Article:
By Dolores Hislop
Woodworking is one of man's oldest skills and before the time of production machines, there were many trades that involved woodworking. Among them were cabinetmaking, making barrels and casks, wheelwrighting, furniture making and repair, wood lathe work, shoemaking, and others. Just about everything depended on the skilled craftsman in wood in the early years of Paynesville.
Woodworking involves only a few fundamental operations: planing or shaving, boring, scraping, cutting, or splitting. Planing is done by the plane, the spoke-shave, the draw-knife, and sometimes the chisel. Boring is done by auger bits and drills; scraping by scrapers and sandpapering, cutting by knives, chisels, and saws, and splitting by knives and axes. Of course, all of these operations are actually done by specific tools of the woodworker. I will tell you about some of these tools in this article.
The early residents of Paynesville first had to cut the wood for their homes which involved getting the wood cut into lumber. The wood was called roughsawn and very irregular in shape. The wood needed to be made uniform to use and needed a specific tool. The plane that was used for this purpose was called the Jack or Fore plane, about 15 inches long. It could remove thick pieces of the wood but took a lot of force to use. The person took short strokes to smooth the wood so it would be ready for the next phase.
The next plane used to finish smoothing the wood was the Try or Trying Plane which is about 22 inches in length. It is longer than the Fore plane and produced a uniform surface. It is used by walking the length of the board and planing it over and over until smoothed out. The craftsman needed to walk in a steady pace as any time the plane would stop, it could gouge into the wood, making it necessary to start the planing process over again as the wood would be marred.
Planes that were used to make interior wood finishing and cabinetmaking that were longer than the usual lengths, are called Jointers. The planes were made in a number of lengths from 26 inches to almost a yard long. It could be a heavy plane to use and produced a smooth surface on the board. It was also used to make square edges to join boards together so had a double use.
The fourth plane that was used was a short plane used for smoothing small areas of boards or if a board had a knot in the surface, and simply called a Smoothing Plane. The plane had to be very sharp and can be used for precise work. It is used for the finishing of the wood item visible to everyone and could be used to get rid of any marred area of wood by the woodworker.
There were other planes in use by woodworkers; however, these four were the usual ones used in the 18th and 19th centuries. Young men apprenticed with woodworking shops to learn the art of using planes and other tools of the trade. It could take up to seven years before it was felt they were skilled in the art.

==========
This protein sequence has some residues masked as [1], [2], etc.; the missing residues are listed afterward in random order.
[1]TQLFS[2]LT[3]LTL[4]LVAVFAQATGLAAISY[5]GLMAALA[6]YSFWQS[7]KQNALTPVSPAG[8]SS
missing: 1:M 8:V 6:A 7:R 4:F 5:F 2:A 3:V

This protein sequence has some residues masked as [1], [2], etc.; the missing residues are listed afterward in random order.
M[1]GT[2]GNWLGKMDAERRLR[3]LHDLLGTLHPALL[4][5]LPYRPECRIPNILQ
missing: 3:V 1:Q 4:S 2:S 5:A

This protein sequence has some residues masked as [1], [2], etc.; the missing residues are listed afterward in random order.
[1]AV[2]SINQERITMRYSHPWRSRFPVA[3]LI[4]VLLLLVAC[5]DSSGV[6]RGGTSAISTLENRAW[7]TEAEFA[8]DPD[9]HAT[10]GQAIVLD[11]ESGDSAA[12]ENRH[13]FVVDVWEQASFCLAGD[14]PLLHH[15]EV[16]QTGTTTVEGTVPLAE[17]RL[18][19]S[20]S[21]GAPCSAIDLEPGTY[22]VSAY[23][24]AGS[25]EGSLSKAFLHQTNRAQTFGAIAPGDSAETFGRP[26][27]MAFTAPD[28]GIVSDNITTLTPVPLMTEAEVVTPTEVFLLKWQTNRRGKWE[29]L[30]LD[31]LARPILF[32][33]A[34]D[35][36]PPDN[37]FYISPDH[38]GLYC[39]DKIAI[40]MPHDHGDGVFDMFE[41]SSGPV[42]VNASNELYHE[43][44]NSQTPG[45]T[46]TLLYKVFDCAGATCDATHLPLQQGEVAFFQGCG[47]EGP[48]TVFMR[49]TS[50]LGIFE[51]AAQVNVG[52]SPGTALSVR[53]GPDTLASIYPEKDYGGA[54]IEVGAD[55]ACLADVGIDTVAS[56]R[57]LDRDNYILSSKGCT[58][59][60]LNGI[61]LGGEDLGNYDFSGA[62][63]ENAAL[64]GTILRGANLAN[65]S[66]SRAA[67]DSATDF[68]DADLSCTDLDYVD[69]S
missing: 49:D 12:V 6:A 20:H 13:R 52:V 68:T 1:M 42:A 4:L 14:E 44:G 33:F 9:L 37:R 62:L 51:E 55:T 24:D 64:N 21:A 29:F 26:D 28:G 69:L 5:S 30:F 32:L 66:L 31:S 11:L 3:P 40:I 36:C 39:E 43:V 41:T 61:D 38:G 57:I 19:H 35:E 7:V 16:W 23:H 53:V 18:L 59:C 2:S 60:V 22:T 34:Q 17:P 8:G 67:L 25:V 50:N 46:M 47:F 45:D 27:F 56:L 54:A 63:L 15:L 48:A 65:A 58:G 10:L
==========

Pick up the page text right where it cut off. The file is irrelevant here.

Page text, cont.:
Other planes were also important to the finishing of the house. Moulding planes were also used and are named for what they did. Shaping planes, called hollows and rounds, made one basic shape so many were required to do various decorative work. The work of these planes and craftsmen shows up as we look at the designs that were created. The Simple planes are really moulding planes that made beads, coves, and other moulding shapes found in houses. The Complex planes were generally owned by craftsmen who did work for people who were richer and wanted more fashionable work on their house or furniture. We can appreciate the use of these planes when we examine older furniture with their elaborate curves and shapes.
Working with wood also involved cutting so other tools as Spoke shaves were used. They are small wooden tools that resemble a plane with handles that outstretch like wings. Shaves were used for carving and came in different sizes and were used to reach into areas to remove excess wood. It was an important tool in the chair making process as it could get into tight corners and can work by either pushing or pulling. Scrapers were also used to smooth rough areas. Drawknives were used to shape and round wood stock for general use, as axe and other tool handles, yokes, and the work was then finished with scrapers and shavers.
The Woodworker also used a Shaving Horse which was made of wood, with a wood vise to hold the item he was working on, and a seat for him to sit on.
This is only a brief description of what you can see in our Woodworking section at the Museum. The planes, drawknives, saws, and other woodworking tools, also a Shaving Horse and an early lathe are on display. It is a very good collection of early Paynesville tools of the trade so we can appreciate the work that went into our homes, cabinets, and furniture. The fast work done now with the modern tools makes one appreciate the hand labor that went into each item that was fashioned. We invite you to come and spend a little time enjoying the Museum and see what your friends and neighbors have given for everyone to enjoy. It is a collection of history right here in Paynesville. The Museum is a cool place to visit on these hot days. You may want to bring along a light jacket for your comfort.
Article information from: Antique Woodworking Tools by Michael Dunbar, Antique Tools, Our American Heritage by Kathryn McNerney, and information found in the Paynesville Historical Museum.